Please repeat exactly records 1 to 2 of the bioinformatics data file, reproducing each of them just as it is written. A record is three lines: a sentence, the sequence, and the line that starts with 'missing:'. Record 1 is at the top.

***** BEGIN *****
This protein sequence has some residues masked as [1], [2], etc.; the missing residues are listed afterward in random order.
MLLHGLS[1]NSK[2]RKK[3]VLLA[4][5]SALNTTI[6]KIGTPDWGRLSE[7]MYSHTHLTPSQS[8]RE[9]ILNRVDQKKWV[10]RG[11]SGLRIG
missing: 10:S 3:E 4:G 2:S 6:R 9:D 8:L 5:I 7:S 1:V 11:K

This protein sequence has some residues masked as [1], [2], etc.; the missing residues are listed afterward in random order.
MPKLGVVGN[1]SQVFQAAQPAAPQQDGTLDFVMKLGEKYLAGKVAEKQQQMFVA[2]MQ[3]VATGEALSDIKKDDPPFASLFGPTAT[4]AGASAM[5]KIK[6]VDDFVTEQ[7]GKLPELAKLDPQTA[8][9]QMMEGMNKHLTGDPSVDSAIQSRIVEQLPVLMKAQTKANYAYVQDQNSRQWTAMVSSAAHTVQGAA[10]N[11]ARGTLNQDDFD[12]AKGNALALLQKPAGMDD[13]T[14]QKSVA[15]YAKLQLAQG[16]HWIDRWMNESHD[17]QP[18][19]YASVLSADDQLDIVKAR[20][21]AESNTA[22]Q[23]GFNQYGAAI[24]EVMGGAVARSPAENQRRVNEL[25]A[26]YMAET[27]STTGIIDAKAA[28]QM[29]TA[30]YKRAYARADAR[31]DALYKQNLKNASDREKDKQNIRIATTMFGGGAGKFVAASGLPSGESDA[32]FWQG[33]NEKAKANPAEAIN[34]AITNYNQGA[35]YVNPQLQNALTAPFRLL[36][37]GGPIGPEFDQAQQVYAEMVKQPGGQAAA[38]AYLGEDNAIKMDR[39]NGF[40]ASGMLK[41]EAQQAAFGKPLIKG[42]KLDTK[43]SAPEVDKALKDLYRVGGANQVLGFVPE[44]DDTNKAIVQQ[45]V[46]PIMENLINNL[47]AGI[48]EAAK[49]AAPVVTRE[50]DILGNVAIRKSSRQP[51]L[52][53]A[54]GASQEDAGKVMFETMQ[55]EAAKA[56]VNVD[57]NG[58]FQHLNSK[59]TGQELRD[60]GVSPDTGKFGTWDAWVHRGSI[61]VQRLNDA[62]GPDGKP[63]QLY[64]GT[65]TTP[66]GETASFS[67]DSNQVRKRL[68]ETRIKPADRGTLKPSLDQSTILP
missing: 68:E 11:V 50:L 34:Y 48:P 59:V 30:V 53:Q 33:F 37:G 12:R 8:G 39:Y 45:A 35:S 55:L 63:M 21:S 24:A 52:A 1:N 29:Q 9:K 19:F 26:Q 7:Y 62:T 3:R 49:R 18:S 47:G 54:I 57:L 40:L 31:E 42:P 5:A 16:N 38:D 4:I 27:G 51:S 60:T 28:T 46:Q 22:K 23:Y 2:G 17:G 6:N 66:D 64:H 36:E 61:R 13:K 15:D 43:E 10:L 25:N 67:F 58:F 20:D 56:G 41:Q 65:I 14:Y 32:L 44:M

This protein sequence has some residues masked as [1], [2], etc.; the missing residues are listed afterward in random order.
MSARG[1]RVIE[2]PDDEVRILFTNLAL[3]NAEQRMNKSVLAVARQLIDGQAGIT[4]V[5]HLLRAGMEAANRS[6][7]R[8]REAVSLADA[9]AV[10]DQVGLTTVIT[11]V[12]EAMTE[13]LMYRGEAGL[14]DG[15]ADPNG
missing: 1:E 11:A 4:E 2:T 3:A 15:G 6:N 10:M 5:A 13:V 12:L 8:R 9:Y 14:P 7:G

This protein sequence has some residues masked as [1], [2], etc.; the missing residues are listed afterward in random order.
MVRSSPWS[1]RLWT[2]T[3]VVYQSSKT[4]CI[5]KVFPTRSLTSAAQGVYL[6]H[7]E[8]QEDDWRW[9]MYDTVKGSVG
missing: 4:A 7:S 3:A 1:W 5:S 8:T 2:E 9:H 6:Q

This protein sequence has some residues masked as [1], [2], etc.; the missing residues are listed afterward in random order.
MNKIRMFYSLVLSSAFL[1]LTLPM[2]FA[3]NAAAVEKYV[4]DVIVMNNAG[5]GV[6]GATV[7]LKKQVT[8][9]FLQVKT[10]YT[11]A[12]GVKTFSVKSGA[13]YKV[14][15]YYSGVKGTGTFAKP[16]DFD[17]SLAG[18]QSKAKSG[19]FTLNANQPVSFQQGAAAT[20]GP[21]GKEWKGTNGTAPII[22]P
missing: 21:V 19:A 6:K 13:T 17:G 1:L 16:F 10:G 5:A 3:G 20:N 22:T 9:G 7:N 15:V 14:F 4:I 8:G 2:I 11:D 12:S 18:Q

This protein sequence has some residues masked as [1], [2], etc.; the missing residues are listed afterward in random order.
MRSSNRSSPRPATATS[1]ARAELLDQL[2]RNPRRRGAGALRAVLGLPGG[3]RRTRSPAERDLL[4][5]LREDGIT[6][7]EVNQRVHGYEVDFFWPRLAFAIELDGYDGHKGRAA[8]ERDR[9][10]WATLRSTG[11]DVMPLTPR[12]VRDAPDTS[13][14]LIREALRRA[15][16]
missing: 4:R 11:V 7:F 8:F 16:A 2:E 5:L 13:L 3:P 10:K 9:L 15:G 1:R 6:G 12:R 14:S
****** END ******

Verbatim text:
This protein sequence has some residues masked as [1], [2], etc.; the missing residues are listed afterward in random order.
MLLHGLS[1]NSK[2]RKK[3]VLLA[4][5]SALNTTI[6]KIGTPDWGRLSE[7]MYSHTHLTPSQS[8]RE[9]ILNRVDQKKWV[10]RG[11]SGLRIG
missing: 10:S 3:E 4:G 2:S 6:R 9:D 8:L 5:I 7:S 1:V 11:K

This protein sequence has some residues masked as [1], [2], etc.; the missing residues are listed afterward in random order.
MPKLGVVGN[1]SQVFQAAQPAAPQQDGTLDFVMKLGEKYLAGKVAEKQQQMFVA[2]MQ[3]VATGEALSDIKKDDPPFASLFGPTAT[4]AGASAM[5]KIK[6]VDDFVTEQ[7]GKLPELAKLDPQTA[8][9]QMMEGMNKHLTGDPSVDSAIQSRIVEQLPVLMKAQTKANYAYVQDQNSRQWTAMVSSAAHTVQGAA[10]N[11]ARGTLNQDDFD[12]AKGNALALLQKPAGMDD[13]T[14]QKSVA[15]YAKLQLAQG[16]HWIDRWMNESHD[17]QP[18][19]YASVLSADDQLDIVKAR[20][21]AESNTA[22]Q[23]GFNQYGAAI[24]EVMGGAVARSPAENQRRVNEL[25]A[26]YMAET[27]STTGIIDAKAA[28]QM[29]TA[30]YKRAYARADAR[31]DALYKQNLKNASDREKDKQNIRIATTMFGGGAGKFVAASGLPSGESDA[32]FWQG[33]NEKAKANPAEAIN[34]AITNYNQGA[35]YVNPQLQNALTAPFRLL[36][37]GGPIGPEFDQAQQVYAEMVKQPGGQAAA[38]AYLGEDNAIKMDR[39]NGF[40]ASGMLK[41]EAQQAAFGKPLIKG[42]KLDTK[43]SAPEVDKALKDLYRVGGANQVLGFVPE[44]DDTNKAIVQQ[45]V[46]PIMENLINNL[47]AGI[48]EAAK[49]AAPVVTRE[50]DILGNVAIRKSSRQP[51]L[52][53]A[54]GASQEDAGKVMFETMQ[55]EAAKA[56]VNVD[57]NG[58]FQHLNSK[59]TGQELRD[60]GVSPDTGKFGTWDAWVHRGSI[61]VQRLNDA[62]GPDGKP[63]QLY[64]GT[65]TTP[66]GETASFS[67]DSNQVRKRL[68]ETRIKPADRGTLKPSLDQSTILP
missing: 68:E 11:V 50:L 34:Y 48:P 59:V 30:V 53:Q 33:F 37:G 12:R 8:G 39:Y 45:A 35:S 55:L 63:M 21:S 24:A 52:A 1:N 29:Q 9:K 19:F 26:Q 7:Y 62:T 3:R 49:R 18:S 47:G 54:I 57:L 40:L 31:E 42:P 5:A 16:N 38:D 4:I 27:G 51:S 60:T 28:T 46:Q 22:K 23:Y 2:G 17:G 6:N 66:D 64:H 36:E 61:R 13:K 15:D 43:E 10:L 25:N 67:F 58:F 20:D 56:G 41:Q 65:I 14:Y 32:L 44:M